It is often said that Watchmen is the most influential comic ever to be released. That comics wouldn’t be where they are without it, for good and for ill. But how did we get here, exactly? More to the point, just what influence did Watchmen provide to the larger world of comics? What, ultimately, is the legacy of Watchmen? Who watched the Watchmen?
Let us assume that Rorschach is exactly as good as Watchmen. Not simply that it is a good comic or even a great comic, but that it is as good as what many consider to be the definitive comic. The final statement on all things comics related. There are a number of absurdities with that statement, both with regards to Rorschach and Watchmen. But, for now, let us ignore this aspect and engage with the assumption.
Many of the conversations surrounding DC Comics’ follow-ups to Watchmen that are… critical of the works tend to frame the narrative of the follow ups as nothing more than shallow knock offs that didn’t need to exist. Indeed, even the best of these can be said to have been nothing more than a waste of the creator’s time. While the worst has destroyed any faith in comics ever being good. And Rorschach is good enough that claiming it’s exactly as good as Watchmen doesn’t feel like a cruel joke as it is the best of the direct follow ups to Watchmen DC has made by a country mile.
(There is another reason why I’m taking this approach with Rorschach. But that is perhaps best saved for subtext rather than text.)
By having a text that not only lives up to, but matches the original work, this narrative can be questioned. The implications of Watchmen as a text and its subsequent legacy can be engaged with on a level more akin to works like The Wicked + The Divine or From Hell. One as a work of fiction rather than as a metaphor for everything wrong with this wicked world of ours. As such, I can write a piece that won’t end with a horrific revelation about the nature of Watchmen’s Legacy.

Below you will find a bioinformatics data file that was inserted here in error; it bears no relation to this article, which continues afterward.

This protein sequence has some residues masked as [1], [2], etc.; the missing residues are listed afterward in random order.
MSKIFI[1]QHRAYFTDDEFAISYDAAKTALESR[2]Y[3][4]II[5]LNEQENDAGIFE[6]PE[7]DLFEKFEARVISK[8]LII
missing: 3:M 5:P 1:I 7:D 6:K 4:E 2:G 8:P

As such, let us begin with a common criticism of Rorschach: It didn’t actually need to be a Watchmen follow up. A common narrative when speaking about Rorschach is that, bar the character signifiers, it has absolutely nothing to do with Watchmen. There are no appearances from familiar characters, no reveals about the world that we didn’t already know.
Before getting into the reason why that is inaccurate, let us consider the role Watchmen plays within Rorschach. Rorschach, unlike its brethren, seems quite disinterested in Watchmen. Not in the sense that there is no interest, but rather in the sense that it doesn’t feel the need to one-up the comic and everything it believes in. There are no scenes where a character snarks at Moore’s prose or sneers at the stupidity of Ozymandias’ plan to save the world. Rather, it is a comic that is content with simply living in that world.
This is perhaps best highlighted in the first moment in Rorschach that directly harkens back to explicit moments within the text of Watchmen. In the fifth issue, our lead has a one on one conversation with the target of assassination that is the heart of the narrative, Governor Gavin Turley.
The book makes no bones about its feelings towards Turley as an unlikable, grotesque man who fetishizes historical monsters. Prior to getting into politics, Turley served in the Vietnam War and met Edward Blake (alias, The Comedian) on two occasions. The first—which is given three pages of space split over the course of four—was of a rescue operation. The main focus of the conversation between Turley and Blake is about how many people they brutally killed. The answer they come to is “Not enough, my son.” The joke makes both men laugh.
But it’s the second one—the one that ties directly into the events of Watchmen—that’s the more interesting. It is contained only within two panels, only one of them showing the events while the other verbalizes the context. The scene is, rather straightforwardly, of a man walking in the background while two important people are talking.